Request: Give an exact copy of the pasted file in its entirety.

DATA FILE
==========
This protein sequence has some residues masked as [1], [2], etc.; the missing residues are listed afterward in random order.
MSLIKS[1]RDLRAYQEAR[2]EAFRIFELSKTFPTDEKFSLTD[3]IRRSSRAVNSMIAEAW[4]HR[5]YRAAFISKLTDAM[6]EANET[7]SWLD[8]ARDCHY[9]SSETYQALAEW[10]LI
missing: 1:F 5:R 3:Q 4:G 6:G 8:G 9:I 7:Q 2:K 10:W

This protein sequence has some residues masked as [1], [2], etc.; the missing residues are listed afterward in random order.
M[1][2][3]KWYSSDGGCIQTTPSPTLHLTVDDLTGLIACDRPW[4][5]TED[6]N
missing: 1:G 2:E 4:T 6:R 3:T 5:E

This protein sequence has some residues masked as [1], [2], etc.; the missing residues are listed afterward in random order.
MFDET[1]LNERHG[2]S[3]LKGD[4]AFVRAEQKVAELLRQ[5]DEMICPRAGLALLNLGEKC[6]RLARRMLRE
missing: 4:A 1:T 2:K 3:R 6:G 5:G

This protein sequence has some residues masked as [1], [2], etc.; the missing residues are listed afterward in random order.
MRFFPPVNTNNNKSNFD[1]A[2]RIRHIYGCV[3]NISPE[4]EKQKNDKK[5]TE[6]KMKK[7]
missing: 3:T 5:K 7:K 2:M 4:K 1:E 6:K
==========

This protein sequence has some residues masked as [1], [2], etc.; the missing residues are listed afterward in random order.
MSLIKS[1]RDLRAYQEAR[2]EAFRIFELSKTFPTDEKFSLTD[3]IRRSSRAVNSMIAEAW[4]HR[5]YRAAFISKLTDAM[6]EANET[7]SWLD[8]ARDCHY[9]SSETYQALAEW[10]LI
missing: 1:F 5:R 3:Q 4:G 6:G 8:G 9:I 7:Q 2:K 10:W

This protein sequence has some residues masked as [1], [2], etc.; the missing residues are listed afterward in random order.
M[1][2][3]KWYSSDGGCIQTTPSPTLHLTVDDLTGLIACDRPW[4][5]TED[6]N
missing: 1:G 2:E 4:T 6:R 3:T 5:E

This protein sequence has some residues masked as [1], [2], etc.; the missing residues are listed afterward in random order.
MFDET[1]LNERHG[2]S[3]LKGD[4]AFVRAEQKVAELLRQ[5]DEMICPRAGLALLNLGEKC[6]RLARRMLRE
missing: 4:A 1:T 2:K 3:R 6:G 5:G

This protein sequence has some residues masked as [1], [2], etc.; the missing residues are listed afterward in random order.
MRFFPPVNTNNNKSNFD[1]A[2]RIRHIYGCV[3]NISPE[4]EKQKNDKK[5]TE[6]KMKK[7]
missing: 3:T 5:K 7:K 2:M 4:K 1:E 6:K